From: Tingting Zhang
To: Canadians Concerned About Labour Shortages
Date: November 9, 2022
Re: How to Keep Canada’s International Student Engine Humming
Each year, thousands of international students come to Canada, with its reputation of high-quality education, multiculturalism, and safety, to study and potentially stay. Beyond the billions they bring, talented international students are also a big part of addressing the country’s pressing labour shortages.
Is Canada doing enough to keep them?
Last year saw 444,575 study permits issued for international students, more than double the 2015 level, bringing the total number to 621,565, most of whom are pursuing postsecondary education. This year, Immigration, Refugees and Citizenship Canada is issuing more study permits.
International students contribute significantly to the Canadian economy, spending $22.3 billion in 2018 on tuition, accommodation, food, and other living expenses. They also enrich local communities with their cultural diversity.
In addition, international students are a potential pool of candidates for permanent immigration and the Canadian labour force. Roughly 72.5 percent of international students planned to apply for a post-graduate work permits (PGWP), according to the Canadian Bureau for International Education, and 60 percent said they wanted to pursue permanent residency.
About 30 percent of international students in the 2000s became landed immigrants within 10 years of arrival, according to a Statistics Canada study last year. And 75 percent of graduates who received a work permit, became permanent residents within five years of receiving their PGWP.
But in a recent wide-ranging survey, 30 percent of immigrants between the ages of 18 and 34 said they are considering leaving Canada in the next two years.
Meanwhile the labour market outcomes of international students after graduation remain less successful than for Canadian graduates. Just as with other immigrants – albeit to a lesser degree – former international students lagged Canadian-born counterparts in utilization rates, employment outcomes and earnings.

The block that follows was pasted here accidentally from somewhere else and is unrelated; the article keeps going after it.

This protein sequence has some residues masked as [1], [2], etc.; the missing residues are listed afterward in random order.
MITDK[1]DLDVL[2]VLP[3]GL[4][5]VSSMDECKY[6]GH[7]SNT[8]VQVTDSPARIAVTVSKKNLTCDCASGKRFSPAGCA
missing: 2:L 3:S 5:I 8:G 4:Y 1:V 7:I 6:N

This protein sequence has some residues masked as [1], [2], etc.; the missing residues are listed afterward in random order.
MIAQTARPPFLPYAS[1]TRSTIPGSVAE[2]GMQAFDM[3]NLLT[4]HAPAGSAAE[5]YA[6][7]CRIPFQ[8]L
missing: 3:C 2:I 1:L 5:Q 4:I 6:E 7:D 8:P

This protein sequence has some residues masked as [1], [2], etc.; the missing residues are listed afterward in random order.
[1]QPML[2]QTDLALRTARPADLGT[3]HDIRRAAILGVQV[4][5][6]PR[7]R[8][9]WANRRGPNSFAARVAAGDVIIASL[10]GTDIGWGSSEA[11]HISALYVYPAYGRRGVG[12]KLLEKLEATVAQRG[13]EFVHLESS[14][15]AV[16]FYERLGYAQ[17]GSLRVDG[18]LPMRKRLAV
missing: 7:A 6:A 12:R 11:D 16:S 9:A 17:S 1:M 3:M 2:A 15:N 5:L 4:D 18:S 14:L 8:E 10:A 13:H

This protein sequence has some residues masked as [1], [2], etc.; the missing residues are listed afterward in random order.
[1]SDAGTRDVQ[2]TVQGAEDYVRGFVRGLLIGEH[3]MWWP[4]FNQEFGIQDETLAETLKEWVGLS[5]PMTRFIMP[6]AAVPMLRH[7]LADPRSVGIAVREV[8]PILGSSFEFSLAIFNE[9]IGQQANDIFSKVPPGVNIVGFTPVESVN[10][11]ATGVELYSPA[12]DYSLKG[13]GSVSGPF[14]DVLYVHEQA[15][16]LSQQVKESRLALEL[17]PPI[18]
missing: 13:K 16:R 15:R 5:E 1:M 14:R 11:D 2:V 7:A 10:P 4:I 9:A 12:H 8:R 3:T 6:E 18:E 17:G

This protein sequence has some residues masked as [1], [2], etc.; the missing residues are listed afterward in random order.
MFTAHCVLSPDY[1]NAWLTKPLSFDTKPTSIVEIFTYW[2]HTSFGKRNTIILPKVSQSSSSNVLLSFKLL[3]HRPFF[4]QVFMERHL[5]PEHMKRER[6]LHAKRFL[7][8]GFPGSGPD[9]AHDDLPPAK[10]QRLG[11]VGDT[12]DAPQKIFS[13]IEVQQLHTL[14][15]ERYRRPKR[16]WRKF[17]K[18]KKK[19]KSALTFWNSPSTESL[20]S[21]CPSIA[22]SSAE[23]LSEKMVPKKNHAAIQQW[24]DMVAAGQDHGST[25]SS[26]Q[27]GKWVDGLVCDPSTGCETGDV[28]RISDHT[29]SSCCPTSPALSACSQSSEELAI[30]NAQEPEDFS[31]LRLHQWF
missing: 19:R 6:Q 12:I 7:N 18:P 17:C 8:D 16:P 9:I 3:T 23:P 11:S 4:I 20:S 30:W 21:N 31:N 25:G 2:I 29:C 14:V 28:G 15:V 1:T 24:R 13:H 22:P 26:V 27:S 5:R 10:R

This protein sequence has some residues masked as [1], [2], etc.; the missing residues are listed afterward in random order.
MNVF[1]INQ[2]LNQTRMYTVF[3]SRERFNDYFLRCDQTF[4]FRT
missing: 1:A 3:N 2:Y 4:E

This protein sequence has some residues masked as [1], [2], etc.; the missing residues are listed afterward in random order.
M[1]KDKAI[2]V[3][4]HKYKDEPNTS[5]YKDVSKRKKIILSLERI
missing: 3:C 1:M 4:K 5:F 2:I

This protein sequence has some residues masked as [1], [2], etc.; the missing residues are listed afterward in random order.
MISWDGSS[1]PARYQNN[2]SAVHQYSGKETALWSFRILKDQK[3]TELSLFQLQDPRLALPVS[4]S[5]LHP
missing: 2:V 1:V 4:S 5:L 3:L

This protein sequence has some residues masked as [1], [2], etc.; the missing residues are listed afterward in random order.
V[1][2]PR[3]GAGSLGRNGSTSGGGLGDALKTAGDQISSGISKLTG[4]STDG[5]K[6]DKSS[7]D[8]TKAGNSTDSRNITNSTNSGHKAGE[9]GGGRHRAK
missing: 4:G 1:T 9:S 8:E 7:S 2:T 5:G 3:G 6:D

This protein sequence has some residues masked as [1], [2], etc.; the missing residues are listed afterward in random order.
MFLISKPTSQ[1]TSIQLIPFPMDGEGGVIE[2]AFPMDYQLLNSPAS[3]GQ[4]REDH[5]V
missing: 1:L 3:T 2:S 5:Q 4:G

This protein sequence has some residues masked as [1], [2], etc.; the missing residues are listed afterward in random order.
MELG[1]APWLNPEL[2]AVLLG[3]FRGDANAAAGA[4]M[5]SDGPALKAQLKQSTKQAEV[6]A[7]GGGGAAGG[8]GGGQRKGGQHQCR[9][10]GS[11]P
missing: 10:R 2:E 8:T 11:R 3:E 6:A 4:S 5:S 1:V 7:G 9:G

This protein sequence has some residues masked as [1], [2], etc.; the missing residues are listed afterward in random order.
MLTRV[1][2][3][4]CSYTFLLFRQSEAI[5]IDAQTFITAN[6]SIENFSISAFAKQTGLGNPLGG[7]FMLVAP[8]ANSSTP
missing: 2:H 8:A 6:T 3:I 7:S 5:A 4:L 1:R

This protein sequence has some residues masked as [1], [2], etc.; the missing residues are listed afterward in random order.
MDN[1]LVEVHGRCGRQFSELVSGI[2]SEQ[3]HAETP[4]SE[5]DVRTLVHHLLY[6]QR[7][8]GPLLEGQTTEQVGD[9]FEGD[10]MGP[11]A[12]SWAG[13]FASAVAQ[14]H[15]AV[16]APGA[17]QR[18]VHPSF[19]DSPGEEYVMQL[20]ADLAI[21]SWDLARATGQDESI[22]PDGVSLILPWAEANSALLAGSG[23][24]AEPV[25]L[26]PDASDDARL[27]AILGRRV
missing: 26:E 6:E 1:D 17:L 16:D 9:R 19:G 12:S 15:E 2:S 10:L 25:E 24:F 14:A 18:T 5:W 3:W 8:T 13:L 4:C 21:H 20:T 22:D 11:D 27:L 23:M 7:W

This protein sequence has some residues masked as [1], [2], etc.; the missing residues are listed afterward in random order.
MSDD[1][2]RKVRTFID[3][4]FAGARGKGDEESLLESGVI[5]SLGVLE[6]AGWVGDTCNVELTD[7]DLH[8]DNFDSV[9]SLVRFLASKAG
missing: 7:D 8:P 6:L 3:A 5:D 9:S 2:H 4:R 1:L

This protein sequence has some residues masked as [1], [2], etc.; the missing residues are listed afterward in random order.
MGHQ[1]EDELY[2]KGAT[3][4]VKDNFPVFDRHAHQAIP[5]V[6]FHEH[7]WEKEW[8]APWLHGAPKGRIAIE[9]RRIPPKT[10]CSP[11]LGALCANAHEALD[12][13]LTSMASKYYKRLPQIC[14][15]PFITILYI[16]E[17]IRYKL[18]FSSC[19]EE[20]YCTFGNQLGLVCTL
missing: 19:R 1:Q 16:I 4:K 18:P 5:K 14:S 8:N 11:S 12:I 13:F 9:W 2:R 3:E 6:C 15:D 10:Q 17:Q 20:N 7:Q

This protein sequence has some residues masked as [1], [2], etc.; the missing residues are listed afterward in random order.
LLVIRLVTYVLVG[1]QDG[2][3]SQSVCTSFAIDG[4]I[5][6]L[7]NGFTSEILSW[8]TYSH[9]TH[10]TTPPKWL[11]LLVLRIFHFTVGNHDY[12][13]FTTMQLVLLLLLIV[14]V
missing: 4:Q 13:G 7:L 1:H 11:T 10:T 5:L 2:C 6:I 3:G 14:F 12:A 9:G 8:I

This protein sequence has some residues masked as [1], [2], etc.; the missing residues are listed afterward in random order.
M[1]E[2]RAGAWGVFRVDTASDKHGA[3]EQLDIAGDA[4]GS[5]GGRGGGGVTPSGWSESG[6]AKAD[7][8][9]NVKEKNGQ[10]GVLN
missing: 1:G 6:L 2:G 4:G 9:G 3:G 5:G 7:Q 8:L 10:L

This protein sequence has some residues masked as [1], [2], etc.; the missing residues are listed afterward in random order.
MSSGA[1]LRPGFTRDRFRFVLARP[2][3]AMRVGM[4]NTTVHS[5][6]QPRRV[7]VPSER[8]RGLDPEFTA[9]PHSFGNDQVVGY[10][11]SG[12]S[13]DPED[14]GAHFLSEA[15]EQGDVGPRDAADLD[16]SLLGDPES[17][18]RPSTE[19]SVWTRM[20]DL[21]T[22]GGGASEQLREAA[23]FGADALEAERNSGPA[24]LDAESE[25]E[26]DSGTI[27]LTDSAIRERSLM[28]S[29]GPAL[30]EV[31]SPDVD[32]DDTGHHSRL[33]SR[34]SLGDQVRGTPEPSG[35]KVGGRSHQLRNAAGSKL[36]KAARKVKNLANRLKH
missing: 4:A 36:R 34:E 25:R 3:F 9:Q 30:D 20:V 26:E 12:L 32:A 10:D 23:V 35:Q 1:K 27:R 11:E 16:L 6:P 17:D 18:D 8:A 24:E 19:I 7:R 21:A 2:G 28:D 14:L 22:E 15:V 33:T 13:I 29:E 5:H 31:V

Between 2001 and 2016, university-educated immigrants, including former international students, were increasingly in jobs requiring less than a university degree. They accounted for 70 percent of the growth in low-skilled jobs, but only 38 percent of high-skill positions, according to the 15-year StatsCan study, which can have lasting career effects.
Better integration of this talent is important to improve skills utilization and the productivity of the Canadian workforce leading to a higher GDP for Canada.
Disadvantages faced by international students often include language proficiency, lack of knowledge about the local labour market, limited networks, employer reluctance to recruit and train temporary residents, potential discrimination from employers due to foreign-sounding names, and cultural differences.
International students also tend to earn less than domestic students after graduation due to their lack of Canadian work experience. On average, international students had only 1.2 years of pre-graduation work experience, compared to 6.2 years for domestic students, and it takes time for them to fully leverage their Canadian credentials and earn more.
To remain successful in the global race for talent, Canada needs to better integrate international students into the labour market and help them reach their career potential. Promoting the visibility and reach of existing employment services among international students would help. Data show that new post-graduate permanent residents access federally funded job search programs and community connection supports far less than other immigrant groups.
Educational institutions can provide more effective career counselling tailored to local labour markets and career aspirations. Institutions can also increase outreach to employers and community groups about how to hire international students in ways outlined in a detailed Australian paper based in part on interviews with graduates and employers across 18 months.
Meanwhile, local employers need to build more inclusive workplaces and tailor tasks to help international graduates to work to their skill levels.
Retaining high-talent international students can address Canada’s labour shortage, improves our competitiveness, and fosters economic growth in the long run. The country can only benefit if it removes labour market barriers for international students and better leverage their knowledge and skills, and help them become Canadians.
Tingting Zhang is a Junior Policy Analyst at the C.D. Howe Institute.
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The views expressed here are those of the author. The C.D. Howe Institute does not take corporate positions on policy matters.